Within a standby duration (that is, within a duration in which the battery is fully charged but is still connected to the switching charging circuit), the second switch Q2 and the third switch Q3 in the switching circuit 20 do not work (that is, the second switch Q2 and the third switch Q3 in the switching circuit 20 are turned off). The following description is for illustrating how to assure that there is sufficient voltage provided for turning on the second switch Q2 and the third switch Q3 alternately when the switching charging circuit works in the charging duration again (especially for turning on the second switch Q2). Within the standby duration, the third switch Q3 is turned on by a second control signal CON2, and thus the switching node LX is grounded and the diode D1 is turned on by the supply voltage V1 such that the bootstrap capacitor CBOOT can be charged. After the bootstrap capacitor CBOOT has been charged for a period of time, the third switch Q3 is turned off by the second control signal CON2. As a result, the voltage at a node VBOOT between the diode D1 and the bootstrap capacitor CBOOT is larger than the voltage at the switching node LX by the voltage of the bootstrap capacitor CBOOT. This voltage of the bootstrap capacitor CBOOT is sufficient to overcome the voltage difference between the gate and the source of the second switch Q2 (that is, the gate-to-source voltage of the switch Q2). In this manner, it can be assured that when the switching charging circuit works in the charging duration again, the second switch Q2 can be fully turned on. It should be noted that, within the charging duration, when the voltage at the switching node LX is increasing, the voltage of the node VBOOT between the diode D1 and the bootstrap capacitor CBOOT is thus increased. In this case, the diode D1 is configured to avoid a situation that a current may be generated and flow from the bootstrap capacitor CBOOT to a source of the supply voltage V1 when the voltage of the node VBOOT between the diode D1 and the bootstrap capacitor CBOOT is larger than the supply voltage V1.

However, within the standby duration, when the third switch Q3 is turned on to make the bootstrap capacitor CBOOT charged by the supply voltage V1, the switching node LX is grounded and thus there is a reverse current −IL generated by the battery BAT. This reverse current −IL flows towards the switching node LX through the inductor L (that is, a current flow direction marked by {circle around (1)} in FIG. 2). As a result, the voltage VBAT of the battery BAT decreases. To prevent the voltage VBAT of the battery BAT from decreasing due to the reverse current −IL, the fourth switch Q4 is turned on by the second control signal CON2 as soon as the third switch Q3 is turned off by the second control signal CON2. As mentioned, the first end of the fourth switch Q4 is connected to the switching node LX, and the second end of the fourth switch Q4 is connected to the output end of the switching charging circuit. Thus, when the fourth switch Q4 is turned on, the reverse current −IL flowing through the inductor L flows towards the output end of the switching charging circuit through the fourth switch Q4, and then flows back to the battery BAT to compensate the decrease of the voltage VBAT of the battery BAT (that is, a current flow direction marked by {circle around (2)} in FIG. 2). It should be noted that, in this embodiment, the fourth switch Q4 is a PMOS transistor, wherein the first end of the fourth switch Q4 is a drain and the second end of the fourth switch Q4 is a source.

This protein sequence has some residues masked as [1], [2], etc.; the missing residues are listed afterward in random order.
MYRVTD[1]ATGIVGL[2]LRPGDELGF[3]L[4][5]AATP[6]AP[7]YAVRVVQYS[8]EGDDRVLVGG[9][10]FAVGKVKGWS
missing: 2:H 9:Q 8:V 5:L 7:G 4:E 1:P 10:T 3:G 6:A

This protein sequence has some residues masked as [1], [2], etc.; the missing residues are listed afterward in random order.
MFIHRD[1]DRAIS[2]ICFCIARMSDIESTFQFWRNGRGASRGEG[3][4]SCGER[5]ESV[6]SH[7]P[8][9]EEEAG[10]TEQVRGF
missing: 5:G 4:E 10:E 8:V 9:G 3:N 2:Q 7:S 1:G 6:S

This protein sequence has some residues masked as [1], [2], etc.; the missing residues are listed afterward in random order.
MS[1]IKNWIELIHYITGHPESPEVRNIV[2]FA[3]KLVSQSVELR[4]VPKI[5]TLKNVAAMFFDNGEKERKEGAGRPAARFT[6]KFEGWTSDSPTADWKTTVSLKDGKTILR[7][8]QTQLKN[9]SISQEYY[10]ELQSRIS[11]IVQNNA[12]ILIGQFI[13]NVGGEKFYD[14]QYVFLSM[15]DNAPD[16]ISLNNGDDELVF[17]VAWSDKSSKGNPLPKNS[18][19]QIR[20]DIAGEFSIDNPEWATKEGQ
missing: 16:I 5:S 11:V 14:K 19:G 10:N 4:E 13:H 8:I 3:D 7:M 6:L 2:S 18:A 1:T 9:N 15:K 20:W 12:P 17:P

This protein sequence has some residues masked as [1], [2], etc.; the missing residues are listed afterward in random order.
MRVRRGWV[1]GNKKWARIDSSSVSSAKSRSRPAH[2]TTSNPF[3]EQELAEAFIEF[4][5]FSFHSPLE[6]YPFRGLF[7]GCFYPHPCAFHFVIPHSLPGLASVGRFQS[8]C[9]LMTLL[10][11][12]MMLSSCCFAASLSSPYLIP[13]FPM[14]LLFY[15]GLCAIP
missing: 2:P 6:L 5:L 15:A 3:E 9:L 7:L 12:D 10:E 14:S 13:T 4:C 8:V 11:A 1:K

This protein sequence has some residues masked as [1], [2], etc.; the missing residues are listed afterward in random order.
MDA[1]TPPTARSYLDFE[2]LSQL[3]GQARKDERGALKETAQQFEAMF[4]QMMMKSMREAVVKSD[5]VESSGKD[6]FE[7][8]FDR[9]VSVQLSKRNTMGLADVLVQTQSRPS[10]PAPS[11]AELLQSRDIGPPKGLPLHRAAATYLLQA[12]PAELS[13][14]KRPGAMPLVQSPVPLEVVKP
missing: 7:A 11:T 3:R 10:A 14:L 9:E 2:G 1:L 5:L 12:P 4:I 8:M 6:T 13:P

The following description illustrates how the switching charging circuit provided by the present disclosure controls the turn-on and the turn-off of the third switch Q3 and the fourth switch Q4 within the standby duration.

Within the standby duration, turning on the third switch Q3 is for charging the bootstrap capacitor CBOOT and for assuring that the voltage of the bootstrap capacitor CBOOT is sufficient to overcome the voltage difference between the gate and the source of the second switch Q2 when the switching charging circuit works in the charging duration again.

Referring to FIG. 4, a switching charging circuit of another embodiment of the present disclosure is shown. A detection circuit 50 is configured to detect the time interval in which the first control signal CON1 is at low level. As mentioned, when the first control signal CON1 is at low level, the third switch Q3 is turned off, and the bootstrap capacitor CBOOT is not charged and thus the voltage of the bootstrap capacitor CBOOT slowly decreases. Therefore, if the first control signal CON1 has been at low level over a predetermined time, such as 100 us, the voltage of the bootstrap capacitor CBOOT may be too low. In this case, the third switch Q3 needs to be turned on for charging the bootstrap capacitor CBOOT. As shown in FIG. 4, the detection circuit 50 is connected to the gate driving circuit 41 to detect the first control signal CON1 and further to determine whether the first control signal CON1 has been at low level over the predetermined time for determining whether to output the second control signal CON2. The second control signal CON2 is to control the turn-on and the turn-off of the third switch Q3 and the fourth switch Q4.